Psychotherapists and Buddhists: Sharing the goal of reducing suffering
Lynne G. Tenbusch, Ph.D.
January 9, 16, 23, 30, & February 6, 13, 20, 27, 2012
In this eight week class we will read articles addressing the question of how psychotherapists and Buddhists approach the issue of human suffering. We will explore how each discipline defines the causes of suffering and delineates an approach to alleviating it. Topics to be considered include but are not limited to: how psychotherapy and Buddhism share the intention to address and ameliorate suffering, how they differ, what results can and cannot be expected from each discipline.
Participants will read one chapter or article per week. Class time will be spent discussing the readings within an atmosphere of openness, sharing, questioning and reverie about the weekly topic. In short, this class is intended to create an opportunity for discussion, intellectual ‘stretching’, creative thinking and fun.
The syllabus will be posted as we move closer to the starting date. Requirements include only an interest in the topic, a desire to discuss your thoughts and an openness to the contributions of other participants.
When Money Is Not Just Money - CANCELLED
Lynne G. Tenbusch, Ph.D.
March 5, 12, 19, 26, 2012
This four week class will discuss the psychological meaning of money. Material for the course will be clinical examples of how money is used to gratify needs other than financial. Some short readings may be included. The class is intended as an invitation to begin thinking about how money has multiple meanings. Discussions will focus on expanding our understanding of the psychodynamics of money and having fun in the process.
Relational Perspectives In Psychoanalytic Psychotherapy - CANCELLED
Karin Ahbel-Rappe, Ph.D., M.S.S.W., L.C.S.W.
February 1, 8, 15, 22, 29 & March 7, 2012
In the past several decades, a relational perspective has emerged in psychoanalysis. This perspective does not define a specific theory or technique, but rather describes a wide range of approaches. What they have in common is their conviction of the defining power of relationships. Patient and therapist are not just two people in a relationship; they are significantly defined by the relationship they are in. While traditional psychoanalytic concepts (such as drive, ego, object relations, self) are incorporated, they are reinterpreted as meaningful only in relational context. We will study how the relational perspective developed from more traditional psychoanalysis. And we will consider a sample of relational psychotherapists and place special emphasis on the clinical implications of their work.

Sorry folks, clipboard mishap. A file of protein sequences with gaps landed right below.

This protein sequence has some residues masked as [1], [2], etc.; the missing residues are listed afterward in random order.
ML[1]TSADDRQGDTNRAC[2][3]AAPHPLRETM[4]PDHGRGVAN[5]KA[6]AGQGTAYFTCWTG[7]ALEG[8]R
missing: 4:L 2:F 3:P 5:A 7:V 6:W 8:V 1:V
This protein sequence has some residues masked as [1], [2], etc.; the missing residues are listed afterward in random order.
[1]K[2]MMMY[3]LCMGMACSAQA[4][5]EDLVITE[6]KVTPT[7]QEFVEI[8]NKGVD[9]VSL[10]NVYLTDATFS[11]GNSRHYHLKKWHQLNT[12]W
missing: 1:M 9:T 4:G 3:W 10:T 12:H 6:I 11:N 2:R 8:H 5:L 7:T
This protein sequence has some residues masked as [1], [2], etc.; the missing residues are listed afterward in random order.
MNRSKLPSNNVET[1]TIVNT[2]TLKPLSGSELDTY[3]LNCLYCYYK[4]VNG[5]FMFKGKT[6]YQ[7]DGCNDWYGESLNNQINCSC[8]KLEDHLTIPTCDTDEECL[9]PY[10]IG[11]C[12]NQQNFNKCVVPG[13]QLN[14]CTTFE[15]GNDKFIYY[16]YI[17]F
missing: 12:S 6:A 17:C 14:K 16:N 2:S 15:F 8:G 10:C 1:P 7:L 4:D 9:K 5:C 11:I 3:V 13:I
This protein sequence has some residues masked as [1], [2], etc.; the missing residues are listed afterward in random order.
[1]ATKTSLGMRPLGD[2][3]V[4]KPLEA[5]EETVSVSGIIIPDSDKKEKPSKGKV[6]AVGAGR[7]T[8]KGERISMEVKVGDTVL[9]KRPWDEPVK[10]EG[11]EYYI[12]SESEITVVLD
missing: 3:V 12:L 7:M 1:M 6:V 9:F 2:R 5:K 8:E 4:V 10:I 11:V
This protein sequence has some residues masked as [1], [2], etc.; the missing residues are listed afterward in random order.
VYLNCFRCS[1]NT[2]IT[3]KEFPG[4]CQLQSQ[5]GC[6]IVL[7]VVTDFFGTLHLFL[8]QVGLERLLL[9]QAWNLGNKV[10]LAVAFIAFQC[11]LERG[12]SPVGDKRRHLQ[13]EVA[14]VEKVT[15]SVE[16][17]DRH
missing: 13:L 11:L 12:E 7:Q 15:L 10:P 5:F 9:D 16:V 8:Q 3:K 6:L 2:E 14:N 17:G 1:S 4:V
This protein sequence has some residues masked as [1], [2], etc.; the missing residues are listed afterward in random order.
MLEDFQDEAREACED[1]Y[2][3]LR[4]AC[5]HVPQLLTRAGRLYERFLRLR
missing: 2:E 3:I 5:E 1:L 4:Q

Child Sexual Abuse
Sander Breiner, M.D., F.A.P.A.
September 20, 27, & October 4, 11, 2011
This course will differentiate “child use” from “child abuse”. The Psychological development of the child related to its physical and sexual experiences will be delineated. The family’s psychodynamics as related to child abuse, and the societal structure’s effects on these dynamics will be explored, including Pedophilia and other related symptomatic behavior.
Fee: $15 for students, $25 for new professionals (3 years or less since graduation) & $50 for full professionals. Approval for 4 CE credits pending.
This course will provide the opportunity to consider one or two seminal papers by five women writing on both the practice of psychoanalysis, and the use of psychoanalysis to critique culture, religion and politics. Klein’s papers on the treatment and psychogenesis of manic-depressive states will be contrasted with Riviere’s work on depression and Coltart’s and Fromm-Reichmann’s work on psychosis. Kristeva’s work on faith and motherhood will then be discussed in terms of the earlier works of Klein, Riviere, Fromm-Reichmann and Coltart. Participants will be encouraged to apply the course readings and discussions to their own clinical and theoretical queries and conclusions.